Pensacon has become an annual tradition for thousands of people in the region in a short time. This year marks the convention’s fourth year and Pensacon Founder and CEO Mike Ensley says it continues to grow. "Ticket sales are trending upward, so that's a good sign. And we've added that fifth venue so we've got so many places downtown taking part in this now. I think it's going to be a great weekend."

Florida’s 67 school districts have one, undesirable, common thread these days: their increasing problems in staffing their classrooms, according to a report in the Orlando Sentinel.

The number of Florida university students graduating with education degrees has fallen since 2006 by nearly 5,000, while public-school enrollment has grown, by nearly three million this year. One of the core issues, perhaps the largest, in recruiting and retaining teachers is the paycheck.

Author and journalist Daniel Connolly has covered immigration for more than a decade. He’ll speak at the University of West Florida Thursday about the topic in general and his recently published title, “The Book of Isaias: A Child of Hispanic Immigrants Seeks His Own America.”

Connolly wrote “The Book of Isaias” after spending three years shadowing Hispanic immigrant students at a high school in Memphis, Tennessee.

Northwest Florida projects targeted to get money from the Deepwater Horizon settlement would first require the blessings of the Governor and Legislature under a bill proposed by a house committee.

Florida is in line to receive up to $2 billion from BP’s settlement resolving Gulf Coast economic claims arising from the 2010 oil spill. The state received $400 million last year, with $107 million a year on the way from 2019-33.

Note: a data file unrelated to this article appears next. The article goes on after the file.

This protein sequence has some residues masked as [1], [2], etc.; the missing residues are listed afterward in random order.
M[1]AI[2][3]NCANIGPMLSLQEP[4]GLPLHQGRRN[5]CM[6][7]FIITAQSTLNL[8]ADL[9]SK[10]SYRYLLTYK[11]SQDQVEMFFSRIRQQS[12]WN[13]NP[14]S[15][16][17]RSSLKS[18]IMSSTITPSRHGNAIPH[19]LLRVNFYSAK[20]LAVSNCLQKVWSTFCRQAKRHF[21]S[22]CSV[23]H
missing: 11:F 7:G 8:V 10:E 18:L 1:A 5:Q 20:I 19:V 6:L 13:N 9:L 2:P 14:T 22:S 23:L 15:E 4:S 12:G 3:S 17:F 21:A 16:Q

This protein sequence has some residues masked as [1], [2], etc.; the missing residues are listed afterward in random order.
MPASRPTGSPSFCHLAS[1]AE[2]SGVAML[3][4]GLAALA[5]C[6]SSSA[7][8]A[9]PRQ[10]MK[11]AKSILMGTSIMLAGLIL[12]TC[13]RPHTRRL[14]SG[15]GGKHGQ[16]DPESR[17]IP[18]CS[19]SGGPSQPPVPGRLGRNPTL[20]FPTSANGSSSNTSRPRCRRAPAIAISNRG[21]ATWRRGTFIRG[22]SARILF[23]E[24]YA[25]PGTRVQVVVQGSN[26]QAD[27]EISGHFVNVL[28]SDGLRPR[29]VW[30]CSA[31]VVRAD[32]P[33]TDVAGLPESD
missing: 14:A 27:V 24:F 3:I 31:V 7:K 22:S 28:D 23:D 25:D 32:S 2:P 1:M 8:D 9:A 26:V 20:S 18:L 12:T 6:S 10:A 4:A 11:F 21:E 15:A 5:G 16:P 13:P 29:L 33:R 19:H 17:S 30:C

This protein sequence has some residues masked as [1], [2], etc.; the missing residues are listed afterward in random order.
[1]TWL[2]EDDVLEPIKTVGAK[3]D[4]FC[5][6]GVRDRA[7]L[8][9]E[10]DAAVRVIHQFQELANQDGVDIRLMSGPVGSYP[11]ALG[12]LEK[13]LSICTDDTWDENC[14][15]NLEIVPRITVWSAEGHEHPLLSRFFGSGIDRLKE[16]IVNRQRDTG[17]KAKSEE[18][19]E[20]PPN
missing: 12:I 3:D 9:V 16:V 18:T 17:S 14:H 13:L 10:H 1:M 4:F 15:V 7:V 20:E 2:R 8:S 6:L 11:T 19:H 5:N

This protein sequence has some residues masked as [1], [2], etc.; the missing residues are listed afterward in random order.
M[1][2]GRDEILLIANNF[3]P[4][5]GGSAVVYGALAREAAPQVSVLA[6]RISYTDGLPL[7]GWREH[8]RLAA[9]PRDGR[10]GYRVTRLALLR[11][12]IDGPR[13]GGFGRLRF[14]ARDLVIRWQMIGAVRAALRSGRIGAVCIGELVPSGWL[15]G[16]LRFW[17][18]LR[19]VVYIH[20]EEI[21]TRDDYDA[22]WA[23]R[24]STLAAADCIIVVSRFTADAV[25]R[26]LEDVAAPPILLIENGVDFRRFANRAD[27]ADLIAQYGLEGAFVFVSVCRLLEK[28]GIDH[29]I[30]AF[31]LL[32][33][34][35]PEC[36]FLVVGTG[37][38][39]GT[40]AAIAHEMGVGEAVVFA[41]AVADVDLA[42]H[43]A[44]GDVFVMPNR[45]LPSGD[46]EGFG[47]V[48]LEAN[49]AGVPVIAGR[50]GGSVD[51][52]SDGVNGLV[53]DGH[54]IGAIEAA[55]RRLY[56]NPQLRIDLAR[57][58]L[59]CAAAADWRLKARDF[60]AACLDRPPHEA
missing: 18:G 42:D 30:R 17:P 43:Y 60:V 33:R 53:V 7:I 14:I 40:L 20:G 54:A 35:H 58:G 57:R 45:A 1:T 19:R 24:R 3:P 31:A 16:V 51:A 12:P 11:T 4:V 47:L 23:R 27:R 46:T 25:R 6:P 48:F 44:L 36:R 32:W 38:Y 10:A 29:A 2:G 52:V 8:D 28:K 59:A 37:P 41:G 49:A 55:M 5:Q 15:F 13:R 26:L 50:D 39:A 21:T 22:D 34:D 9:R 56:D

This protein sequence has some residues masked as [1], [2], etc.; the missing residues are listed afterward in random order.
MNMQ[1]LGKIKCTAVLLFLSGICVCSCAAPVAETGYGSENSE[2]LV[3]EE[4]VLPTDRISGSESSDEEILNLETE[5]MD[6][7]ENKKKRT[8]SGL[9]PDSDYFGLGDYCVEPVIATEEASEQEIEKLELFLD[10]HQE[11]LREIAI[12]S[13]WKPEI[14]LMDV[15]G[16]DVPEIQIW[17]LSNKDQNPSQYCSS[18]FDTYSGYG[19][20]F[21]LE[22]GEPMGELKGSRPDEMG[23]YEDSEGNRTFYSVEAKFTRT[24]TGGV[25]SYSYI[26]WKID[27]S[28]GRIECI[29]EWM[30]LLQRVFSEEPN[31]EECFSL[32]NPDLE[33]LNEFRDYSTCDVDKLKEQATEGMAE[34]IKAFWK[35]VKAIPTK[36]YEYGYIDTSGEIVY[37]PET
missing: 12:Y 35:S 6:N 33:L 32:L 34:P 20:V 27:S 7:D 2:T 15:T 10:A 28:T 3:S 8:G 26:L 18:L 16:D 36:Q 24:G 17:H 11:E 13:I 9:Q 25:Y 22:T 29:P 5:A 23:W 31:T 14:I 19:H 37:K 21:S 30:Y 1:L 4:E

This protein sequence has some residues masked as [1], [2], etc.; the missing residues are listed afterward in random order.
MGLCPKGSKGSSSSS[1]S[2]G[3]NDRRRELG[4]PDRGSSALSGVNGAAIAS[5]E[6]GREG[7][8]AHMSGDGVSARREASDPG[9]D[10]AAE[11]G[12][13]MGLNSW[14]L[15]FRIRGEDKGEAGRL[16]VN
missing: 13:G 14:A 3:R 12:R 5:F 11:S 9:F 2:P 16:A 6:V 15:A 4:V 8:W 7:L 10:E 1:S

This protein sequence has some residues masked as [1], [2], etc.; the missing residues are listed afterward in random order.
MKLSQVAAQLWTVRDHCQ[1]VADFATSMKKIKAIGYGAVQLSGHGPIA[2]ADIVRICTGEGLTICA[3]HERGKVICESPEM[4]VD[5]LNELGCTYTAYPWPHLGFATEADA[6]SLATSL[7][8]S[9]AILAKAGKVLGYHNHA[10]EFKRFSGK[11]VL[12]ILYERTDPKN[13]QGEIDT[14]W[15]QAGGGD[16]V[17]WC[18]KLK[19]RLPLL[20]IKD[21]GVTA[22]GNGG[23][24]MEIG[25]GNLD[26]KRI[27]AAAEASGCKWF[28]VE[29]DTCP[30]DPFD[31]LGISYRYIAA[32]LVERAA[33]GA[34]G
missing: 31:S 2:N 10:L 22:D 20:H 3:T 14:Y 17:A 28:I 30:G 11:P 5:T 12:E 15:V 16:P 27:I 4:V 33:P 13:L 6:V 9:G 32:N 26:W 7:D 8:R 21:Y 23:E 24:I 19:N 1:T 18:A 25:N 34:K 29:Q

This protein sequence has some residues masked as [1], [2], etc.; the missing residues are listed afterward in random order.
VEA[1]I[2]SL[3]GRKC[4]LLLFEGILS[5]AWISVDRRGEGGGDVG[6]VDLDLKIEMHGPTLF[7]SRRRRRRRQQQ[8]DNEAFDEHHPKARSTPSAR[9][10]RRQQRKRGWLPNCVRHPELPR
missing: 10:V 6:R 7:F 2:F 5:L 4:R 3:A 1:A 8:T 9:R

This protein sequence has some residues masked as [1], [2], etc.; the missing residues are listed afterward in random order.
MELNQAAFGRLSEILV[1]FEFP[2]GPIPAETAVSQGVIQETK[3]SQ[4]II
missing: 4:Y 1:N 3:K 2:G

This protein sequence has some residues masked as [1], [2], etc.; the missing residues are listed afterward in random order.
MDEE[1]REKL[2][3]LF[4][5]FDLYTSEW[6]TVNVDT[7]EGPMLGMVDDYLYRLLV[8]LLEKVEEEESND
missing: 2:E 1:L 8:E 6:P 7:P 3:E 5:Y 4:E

A series of town hall discussions on crime and capital punishment are being hosted by the Pensacola Opera leading up to their production of “Dead Man Walking.” 

Pensacola Opera is producing the Florida premiere of the contemporary opera, “Dead Man Walking” which is based on Sr. Helen Prejean’s book of the same name. It recounts the story of her becoming spiritual director to a man on death row and how that led her into a vocation of activism. I spoke with Jerome Shannon, Executive Director and Music Director of Pensacola Opera.

Dave Dunwoody, WUWF Public Media

Amazon.com and the University of West Florida are teaming up for a work-study partnership which, among other things, forms a pathway to employment with the online firm.

It’s the first such partnership in Florida, and UWF President Martha Saunders says it began with a phone call from an associate who works as a consultant for Amazon.

Pensacon

Beginning in 1974, Henry Winkler became a household name starring as Arthur Fonzarelli for 11 seasons on the TV show Happy Days. Now he’s getting ready to spend three days in Pensacola at Pensacon 2017.  The day it was announced that Henry Winkler was coming to Pensacon was one of the biggest ticket sales days for the event ever. The 71 year old actor, producer, and author said he does just a few conventions a year to stay in touch with his fans.  He says when fans meet him they mostly just want a hug.

Here are some highlights from the interview: